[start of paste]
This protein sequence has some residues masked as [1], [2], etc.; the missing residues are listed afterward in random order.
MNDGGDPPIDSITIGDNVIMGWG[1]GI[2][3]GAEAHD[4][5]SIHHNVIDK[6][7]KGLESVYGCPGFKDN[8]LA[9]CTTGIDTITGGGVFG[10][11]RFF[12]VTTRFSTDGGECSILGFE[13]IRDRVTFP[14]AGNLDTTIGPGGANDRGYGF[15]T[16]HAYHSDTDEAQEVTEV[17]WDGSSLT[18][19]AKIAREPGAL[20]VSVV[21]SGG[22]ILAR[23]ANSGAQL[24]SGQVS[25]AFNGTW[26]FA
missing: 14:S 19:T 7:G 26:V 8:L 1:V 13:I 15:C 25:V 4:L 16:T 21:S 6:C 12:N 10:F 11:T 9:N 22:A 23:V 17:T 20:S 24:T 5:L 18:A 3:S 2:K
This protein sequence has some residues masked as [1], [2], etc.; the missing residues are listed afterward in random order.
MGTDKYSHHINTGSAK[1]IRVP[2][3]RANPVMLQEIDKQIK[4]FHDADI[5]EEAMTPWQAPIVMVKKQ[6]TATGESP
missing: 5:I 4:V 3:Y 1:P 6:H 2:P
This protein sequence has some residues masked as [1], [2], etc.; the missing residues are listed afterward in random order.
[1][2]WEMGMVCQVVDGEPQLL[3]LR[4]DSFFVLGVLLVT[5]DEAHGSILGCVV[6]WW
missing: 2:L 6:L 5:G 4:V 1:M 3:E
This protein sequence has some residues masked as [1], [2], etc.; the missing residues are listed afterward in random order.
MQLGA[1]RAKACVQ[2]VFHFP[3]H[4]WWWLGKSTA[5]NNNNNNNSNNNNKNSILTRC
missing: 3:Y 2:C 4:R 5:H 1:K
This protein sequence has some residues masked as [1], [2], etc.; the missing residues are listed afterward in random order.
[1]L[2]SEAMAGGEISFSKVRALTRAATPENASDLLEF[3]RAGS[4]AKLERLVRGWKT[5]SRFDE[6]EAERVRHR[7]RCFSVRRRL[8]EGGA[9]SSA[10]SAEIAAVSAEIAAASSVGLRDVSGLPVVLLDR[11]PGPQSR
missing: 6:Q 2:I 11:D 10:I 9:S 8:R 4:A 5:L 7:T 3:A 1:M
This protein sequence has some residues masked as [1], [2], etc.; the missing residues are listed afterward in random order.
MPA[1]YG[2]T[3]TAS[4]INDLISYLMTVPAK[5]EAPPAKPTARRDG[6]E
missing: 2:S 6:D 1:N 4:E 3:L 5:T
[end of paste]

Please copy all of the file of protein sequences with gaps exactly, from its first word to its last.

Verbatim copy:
This protein sequence has some residues masked as [1], [2], etc.; the missing residues are listed afterward in random order.
MNDGGDPPIDSITIGDNVIMGWG[1]GI[2][3]GAEAHD[4][5]SIHHNVIDK[6][7]KGLESVYGCPGFKDN[8]LA[9]CTTGIDTITGGGVFG[10][11]RFF[12]VTTRFSTDGGECSILGFE[13]IRDRVTFP[14]AGNLDTTIGPGGANDRGYGF[15]T[16]HAYHSDTDEAQEVTEV[17]WDGSSLT[18][19]AKIAREPGAL[20]VSVV[21]SGG[22]ILAR[23]ANSGAQL[24]SGQVS[25]AFNGTW[26]FA
missing: 14:S 19:T 7:G 26:V 8:L 1:V 13:I 15:C 25:V 4:L 16:T 21:S 6:C 12:N 10:F 11:T 9:N 22:A 23:V 17:T 20:S 24:T 5:L 18:A 3:S 2:K
This protein sequence has some residues masked as [1], [2], etc.; the missing residues are listed afterward in random order.
MGTDKYSHHINTGSAK[1]IRVP[2][3]RANPVMLQEIDKQIK[4]FHDADI[5]EEAMTPWQAPIVMVKKQ[6]TATGESP
missing: 5:I 4:V 3:Y 1:P 6:H 2:P
This protein sequence has some residues masked as [1], [2], etc.; the missing residues are listed afterward in random order.
[1][2]WEMGMVCQVVDGEPQLL[3]LR[4]DSFFVLGVLLVT[5]DEAHGSILGCVV[6]WW
missing: 2:L 6:L 5:G 4:V 1:M 3:E
This protein sequence has some residues masked as [1], [2], etc.; the missing residues are listed afterward in random order.
MQLGA[1]RAKACVQ[2]VFHFP[3]H[4]WWWLGKSTA[5]NNNNNNNSNNNNKNSILTRC
missing: 3:Y 2:C 4:R 5:H 1:K
This protein sequence has some residues masked as [1], [2], etc.; the missing residues are listed afterward in random order.
[1]L[2]SEAMAGGEISFSKVRALTRAATPENASDLLEF[3]RAGS[4]AKLERLVRGWKT[5]SRFDE[6]EAERVRHR[7]RCFSVRRRL[8]EGGA[9]SSA[10]SAEIAAVSAEIAAASSVGLRDVSGLPVVLLDR[11]PGPQSR
missing: 6:Q 2:I 11:D 10:I 9:S 8:R 4:A 5:L 7:T 3:A 1:M
This protein sequence has some residues masked as [1], [2], etc.; the missing residues are listed afterward in random order.
MPA[1]YG[2]T[3]TAS[4]INDLISYLMTVPAK[5]EAPPAKPTARRDG[6]E
missing: 2:S 6:D 1:N 4:E 3:L 5:T